Trump’s State of the Union deserves a full response.
It was bad enough to sit through the deceptions and lies in the description of the national economy—where very small actual gains (smallest annual reduction in unemployment in any three-year period since the 2008 crash; worst real wage growth at low unemployment in at least 40 years) were bought at enormously high cost (1.4T tax cut that went directly to Wall Street through artificial earnings and stock buybacks; nothing for infrastructure, education, opioid epidemic, etc.).
However, all of that is just the beginning. Many commentators have made that point (although many talking-head economists have done the country a disservice by exaggerating the benefits and ignoring the costs).
The real issue is that you would never guess that we live in crucial times for this country and the world. You might expect that now I’m going to talk about climate change. But even that is only a piece of it. Only in the “I don’t have to care” world of today’s Republican Party is the State of the Union grounds for applause.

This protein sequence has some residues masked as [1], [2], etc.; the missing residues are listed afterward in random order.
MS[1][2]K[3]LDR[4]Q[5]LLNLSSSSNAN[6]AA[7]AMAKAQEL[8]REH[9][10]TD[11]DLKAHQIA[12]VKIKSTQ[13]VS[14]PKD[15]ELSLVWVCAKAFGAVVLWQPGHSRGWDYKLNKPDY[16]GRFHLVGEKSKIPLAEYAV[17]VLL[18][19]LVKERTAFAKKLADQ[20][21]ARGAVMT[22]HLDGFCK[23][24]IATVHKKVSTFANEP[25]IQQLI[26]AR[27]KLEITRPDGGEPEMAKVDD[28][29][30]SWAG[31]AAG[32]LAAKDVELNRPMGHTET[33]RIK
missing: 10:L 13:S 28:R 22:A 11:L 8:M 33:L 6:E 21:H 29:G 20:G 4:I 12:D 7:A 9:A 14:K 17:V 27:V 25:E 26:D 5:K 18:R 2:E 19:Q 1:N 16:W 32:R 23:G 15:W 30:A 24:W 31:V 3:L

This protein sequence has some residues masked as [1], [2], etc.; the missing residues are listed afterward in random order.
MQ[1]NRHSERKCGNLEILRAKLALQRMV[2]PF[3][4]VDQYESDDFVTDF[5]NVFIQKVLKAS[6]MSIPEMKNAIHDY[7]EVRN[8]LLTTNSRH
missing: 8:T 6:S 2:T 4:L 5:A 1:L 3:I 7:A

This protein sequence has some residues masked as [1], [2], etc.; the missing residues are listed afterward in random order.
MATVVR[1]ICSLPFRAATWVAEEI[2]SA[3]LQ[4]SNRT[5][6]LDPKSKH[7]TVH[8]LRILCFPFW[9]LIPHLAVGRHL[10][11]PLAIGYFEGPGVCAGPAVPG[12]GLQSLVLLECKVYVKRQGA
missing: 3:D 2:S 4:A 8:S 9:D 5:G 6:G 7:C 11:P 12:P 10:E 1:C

We are presiding over the demise of America’s promise in irresponsibility, incompetence, and simple vanity. Let’s go down a list.
- Climate change
On climate change there can be no question of the urgency and magnitude of the challenge. Science has given us a carbon budget we have to meet. The administration denies all of it and works systematically to undermine world progress. As we’ve noted before, if we act today we have the elements of victory—but we also have ample evidence it’s a near thing.
Inaction on this subject is a grave risk to ourselves, our children, and the rest of humanity.
- World economic order
The elephant hiding in plain sight is the growth of the Chinese economy. We are in the process of being supplanted as the world’s largest economy, and the room for growth there is enormous—China is already our equal by some measures, but their per-capita income still ranks only as 108th! The world is preparing a new international order, and we’re in danger of missing the boat.